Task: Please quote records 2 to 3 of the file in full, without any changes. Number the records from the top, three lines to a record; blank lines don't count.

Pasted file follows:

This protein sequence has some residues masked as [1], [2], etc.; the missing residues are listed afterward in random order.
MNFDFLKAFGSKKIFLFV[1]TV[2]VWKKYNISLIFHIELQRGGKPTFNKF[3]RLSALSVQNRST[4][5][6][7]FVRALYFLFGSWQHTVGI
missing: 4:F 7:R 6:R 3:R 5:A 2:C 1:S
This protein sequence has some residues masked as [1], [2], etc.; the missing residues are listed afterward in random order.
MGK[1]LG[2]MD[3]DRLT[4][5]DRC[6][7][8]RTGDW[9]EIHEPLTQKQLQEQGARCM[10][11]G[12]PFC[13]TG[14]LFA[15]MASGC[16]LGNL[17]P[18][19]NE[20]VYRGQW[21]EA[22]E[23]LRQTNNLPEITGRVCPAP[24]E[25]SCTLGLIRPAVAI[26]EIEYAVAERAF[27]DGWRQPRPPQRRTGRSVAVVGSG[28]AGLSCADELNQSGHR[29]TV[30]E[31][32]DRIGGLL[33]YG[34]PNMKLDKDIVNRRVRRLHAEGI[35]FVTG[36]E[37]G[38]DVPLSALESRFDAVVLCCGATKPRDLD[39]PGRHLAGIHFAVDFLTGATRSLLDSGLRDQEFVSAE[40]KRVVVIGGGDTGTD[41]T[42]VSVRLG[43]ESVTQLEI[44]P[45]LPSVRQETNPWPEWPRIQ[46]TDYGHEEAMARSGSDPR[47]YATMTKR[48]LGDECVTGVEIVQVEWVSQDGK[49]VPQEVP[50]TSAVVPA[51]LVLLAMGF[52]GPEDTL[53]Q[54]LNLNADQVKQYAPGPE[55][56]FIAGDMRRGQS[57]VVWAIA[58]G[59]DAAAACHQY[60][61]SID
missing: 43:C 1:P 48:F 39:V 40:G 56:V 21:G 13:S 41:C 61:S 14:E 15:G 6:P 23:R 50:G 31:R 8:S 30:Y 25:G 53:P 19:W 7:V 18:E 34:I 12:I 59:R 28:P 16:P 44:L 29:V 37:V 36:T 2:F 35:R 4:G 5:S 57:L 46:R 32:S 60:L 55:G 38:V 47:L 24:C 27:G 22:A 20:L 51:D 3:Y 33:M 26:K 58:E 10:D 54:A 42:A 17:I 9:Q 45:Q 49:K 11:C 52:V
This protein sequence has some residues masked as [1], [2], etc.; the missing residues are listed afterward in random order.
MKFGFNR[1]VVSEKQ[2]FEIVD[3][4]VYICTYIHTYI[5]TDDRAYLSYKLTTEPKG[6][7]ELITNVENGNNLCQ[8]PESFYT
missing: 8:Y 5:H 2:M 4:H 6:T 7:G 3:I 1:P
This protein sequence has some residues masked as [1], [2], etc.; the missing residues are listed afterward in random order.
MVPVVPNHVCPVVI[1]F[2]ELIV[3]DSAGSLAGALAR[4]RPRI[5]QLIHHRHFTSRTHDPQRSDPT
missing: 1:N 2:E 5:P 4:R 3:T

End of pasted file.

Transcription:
This protein sequence has some residues masked as [1], [2], etc.; the missing residues are listed afterward in random order.
MGK[1]LG[2]MD[3]DRLT[4][5]DRC[6][7][8]RTGDW[9]EIHEPLTQKQLQEQGARCM[10][11]G[12]PFC[13]TG[14]LFA[15]MASGC[16]LGNL[17]P[18][19]NE[20]VYRGQW[21]EA[22]E[23]LRQTNNLPEITGRVCPAP[24]E[25]SCTLGLIRPAVAI[26]EIEYAVAERAF[27]DGWRQPRPPQRRTGRSVAVVGSG[28]AGLSCADELNQSGHR[29]TV[30]E[31][32]DRIGGLL[33]YG[34]PNMKLDKDIVNRRVRRLHAEGI[35]FVTG[36]E[37]G[38]DVPLSALESRFDAVVLCCGATKPRDLD[39]PGRHLAGIHFAVDFLTGATRSLLDSGLRDQEFVSAE[40]KRVVVIGGGDTGTD[41]T[42]VSVRLG[43]ESVTQLEI[44]P[45]LPSVRQETNPWPEWPRIQ[46]TDYGHEEAMARSGSDPR[47]YATMTKR[48]LGDECVTGVEIVQVEWVSQDGK[49]VPQEVP[50]TSAVVPA[51]LVLLAMGF[52]GPEDTL[53]Q[54]LNLNADQVKQYAPGPE[55][56]FIAGDMRRGQS[57]VVWAIA[58]G[59]DAAAACHQY[60][61]SID
missing: 43:C 1:P 48:F 39:V 40:G 56:V 21:G 13:S 41:C 61:S 14:E 15:G 6:P 23:R 50:G 31:R 8:S 30:Y 25:G 53:P 19:W 7:V 18:E 34:I 12:I 59:R 28:P 16:P 44:L 29:V 37:V 36:T 2:F 35:R 4:G 5:S 57:L 46:R 32:S 60:L 55:G 38:V 47:L 24:C 27:G 22:A 20:L 51:D 3:Y 33:M 26:K 58:E 10:D 54:A 42:A 17:I 9:Q 45:Q 49:K 11:C 52:V
This protein sequence has some residues masked as [1], [2], etc.; the missing residues are listed afterward in random order.
MKFGFNR[1]VVSEKQ[2]FEIVD[3][4]VYICTYIHTYI[5]TDDRAYLSYKLTTEPKG[6][7]ELITNVENGNNLCQ[8]PESFYT
missing: 8:Y 5:H 2:M 4:H 6:T 7:G 3:I 1:P